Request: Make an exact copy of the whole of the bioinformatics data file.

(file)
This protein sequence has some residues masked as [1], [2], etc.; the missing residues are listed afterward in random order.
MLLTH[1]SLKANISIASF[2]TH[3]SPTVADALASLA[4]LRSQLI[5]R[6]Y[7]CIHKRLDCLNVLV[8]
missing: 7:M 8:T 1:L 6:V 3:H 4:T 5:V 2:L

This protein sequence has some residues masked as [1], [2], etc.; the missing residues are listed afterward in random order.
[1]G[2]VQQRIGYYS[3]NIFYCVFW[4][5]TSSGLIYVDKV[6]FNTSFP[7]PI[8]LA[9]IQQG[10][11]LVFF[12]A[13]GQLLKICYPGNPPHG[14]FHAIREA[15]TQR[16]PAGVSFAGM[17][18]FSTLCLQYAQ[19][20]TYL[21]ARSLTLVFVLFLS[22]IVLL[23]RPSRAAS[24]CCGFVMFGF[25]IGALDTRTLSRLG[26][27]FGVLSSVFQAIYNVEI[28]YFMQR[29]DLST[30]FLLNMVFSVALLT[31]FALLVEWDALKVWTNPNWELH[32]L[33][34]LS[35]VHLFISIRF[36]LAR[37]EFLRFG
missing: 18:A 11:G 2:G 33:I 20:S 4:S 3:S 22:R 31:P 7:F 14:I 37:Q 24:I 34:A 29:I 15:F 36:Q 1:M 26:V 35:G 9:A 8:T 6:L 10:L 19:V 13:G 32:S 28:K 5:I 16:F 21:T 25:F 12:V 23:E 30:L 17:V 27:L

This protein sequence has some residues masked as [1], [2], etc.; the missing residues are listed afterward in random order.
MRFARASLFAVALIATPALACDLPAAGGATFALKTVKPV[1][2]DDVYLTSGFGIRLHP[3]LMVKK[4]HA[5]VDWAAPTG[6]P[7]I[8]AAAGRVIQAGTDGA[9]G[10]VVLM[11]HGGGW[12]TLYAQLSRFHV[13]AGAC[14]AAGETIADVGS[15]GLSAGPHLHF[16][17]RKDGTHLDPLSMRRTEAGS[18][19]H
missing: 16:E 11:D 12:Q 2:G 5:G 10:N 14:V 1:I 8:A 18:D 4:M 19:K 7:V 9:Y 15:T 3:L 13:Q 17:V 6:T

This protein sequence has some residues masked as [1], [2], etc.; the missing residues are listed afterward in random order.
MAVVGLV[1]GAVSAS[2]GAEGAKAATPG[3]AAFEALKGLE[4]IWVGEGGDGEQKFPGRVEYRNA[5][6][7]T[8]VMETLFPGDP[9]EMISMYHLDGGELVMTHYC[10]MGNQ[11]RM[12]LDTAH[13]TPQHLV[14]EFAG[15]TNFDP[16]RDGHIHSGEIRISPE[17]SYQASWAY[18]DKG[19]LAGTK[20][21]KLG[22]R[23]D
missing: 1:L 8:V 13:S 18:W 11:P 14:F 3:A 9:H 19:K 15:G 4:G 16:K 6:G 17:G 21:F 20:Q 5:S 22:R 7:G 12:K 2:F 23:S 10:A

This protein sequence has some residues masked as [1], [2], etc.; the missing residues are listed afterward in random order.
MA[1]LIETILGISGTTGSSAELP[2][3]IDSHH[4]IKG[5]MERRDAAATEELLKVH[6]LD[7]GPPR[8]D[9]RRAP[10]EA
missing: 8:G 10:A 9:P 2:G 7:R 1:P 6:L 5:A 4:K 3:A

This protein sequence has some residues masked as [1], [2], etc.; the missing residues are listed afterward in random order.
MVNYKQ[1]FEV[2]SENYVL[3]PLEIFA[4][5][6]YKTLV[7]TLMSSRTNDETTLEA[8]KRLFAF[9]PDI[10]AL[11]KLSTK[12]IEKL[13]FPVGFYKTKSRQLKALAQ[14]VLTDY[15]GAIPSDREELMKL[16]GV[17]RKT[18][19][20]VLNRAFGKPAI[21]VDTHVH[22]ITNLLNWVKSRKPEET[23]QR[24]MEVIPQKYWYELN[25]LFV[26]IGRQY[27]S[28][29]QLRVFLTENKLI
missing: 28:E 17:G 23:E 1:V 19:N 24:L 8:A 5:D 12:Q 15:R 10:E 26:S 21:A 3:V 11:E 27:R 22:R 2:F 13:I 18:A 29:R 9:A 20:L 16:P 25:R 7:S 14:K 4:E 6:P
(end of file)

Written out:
This protein sequence has some residues masked as [1], [2], etc.; the missing residues are listed afterward in random order.
MLLTH[1]SLKANISIASF[2]TH[3]SPTVADALASLA[4]LRSQLI[5]R[6]Y[7]CIHKRLDCLNVLV[8]
missing: 7:M 8:T 1:L 6:V 3:H 4:T 5:V 2:L

This protein sequence has some residues masked as [1], [2], etc.; the missing residues are listed afterward in random order.
[1]G[2]VQQRIGYYS[3]NIFYCVFW[4][5]TSSGLIYVDKV[6]FNTSFP[7]PI[8]LA[9]IQQG[10][11]LVFF[12]A[13]GQLLKICYPGNPPHG[14]FHAIREA[15]TQR[16]PAGVSFAGM[17][18]FSTLCLQYAQ[19][20]TYL[21]ARSLTLVFVLFLS[22]IVLL[23]RPSRAAS[24]CCGFVMFGF[25]IGALDTRTLSRLG[26][27]FGVLSSVFQAIYNVEI[28]YFMQR[29]DLST[30]FLLNMVFSVALLT[31]FALLVEWDALKVWTNPNWELH[32]L[33][34]LS[35]VHLFISIRF[36]LAR[37]EFLRFG
missing: 18:A 11:G 2:G 33:I 20:S 4:S 3:S 22:R 31:P 7:F 14:I 37:Q 24:I 34:A 29:I 15:F 36:Q 1:M 26:V 35:G 9:A 8:T 6:L 10:L 19:V 13:G 32:S 28:K 5:I 16:F 21:T 25:F 12:V 23:E 30:L 17:V 27:L

This protein sequence has some residues masked as [1], [2], etc.; the missing residues are listed afterward in random order.
MRFARASLFAVALIATPALACDLPAAGGATFALKTVKPV[1][2]DDVYLTSGFGIRLHP[3]LMVKK[4]HA[5]VDWAAPTG[6]P[7]I[8]AAAGRVIQAGTDGA[9]G[10]VVLM[11]HGGGW[12]TLYAQLSRFHV[13]AGAC[14]AAGETIADVGS[15]GLSAGPHLHF[16][17]RKDGTHLDPLSMRRTEAGS[18][19]H
missing: 16:E 11:D 12:Q 2:G 5:G 10:N 14:V 1:I 8:A 18:D 4:M 19:K 7:V 9:Y 15:T 3:L 13:Q 17:V 6:T

This protein sequence has some residues masked as [1], [2], etc.; the missing residues are listed afterward in random order.
MAVVGLV[1]GAVSAS[2]GAEGAKAATPG[3]AAFEALKGLE[4]IWVGEGGDGEQKFPGRVEYRNA[5][6][7]T[8]VMETLFPGDP[9]EMISMYHLDGGELVMTHYC[10]MGNQ[11]RM[12]LDTAH[13]TPQHLV[14]EFAG[15]TNFDP[16]RDGHIHSGEIRISPE[17]SYQASWAY[18]DKG[19]LAGTK[20][21]KLG[22]R[23]D
missing: 1:L 8:V 13:S 18:W 11:P 14:F 3:A 9:H 19:K 15:G 4:G 16:K 6:G 17:G 21:F 20:Q 5:S 22:R 7:G 12:K 2:F 23:S 10:A

This protein sequence has some residues masked as [1], [2], etc.; the missing residues are listed afterward in random order.
MA[1]LIETILGISGTTGSSAELP[2][3]IDSHH[4]IKG[5]MERRDAAATEELLKVH[6]LD[7]GPPR[8]D[9]RRAP[10]EA
missing: 8:G 10:A 9:P 2:G 7:R 1:P 6:L 5:A 4:K 3:A

This protein sequence has some residues masked as [1], [2], etc.; the missing residues are listed afterward in random order.
MVNYKQ[1]FEV[2]SENYVL[3]PLEIFA[4][5][6]YKTLV[7]TLMSSRTNDETTLEA[8]KRLFAF[9]PDI[10]AL[11]KLSTK[12]IEKL[13]FPVGFYKTKSRQLKALAQ[14]VLTDY[15]GAIPSDREELMKL[16]GV[17]RKT[18][19][20]VLNRAFGKPAI[21]VDTHVH[22]ITNLLNWVKSRKPEET[23]QR[24]MEVIPQKYWYELN[25]LFV[26]IGRQY[27]S[28][29]QLRVFLTENKLI
missing: 28:E 17:G 23:E 1:V 19:N 24:L 8:A 5:D 12:Q 15:R 10:E 26:S 21:A 3:V 11:E 27:R 22:R 2:F 13:I 18:A 29:R 9:A 20:L 16:P 25:R 7:S 14:K 4:E 6:P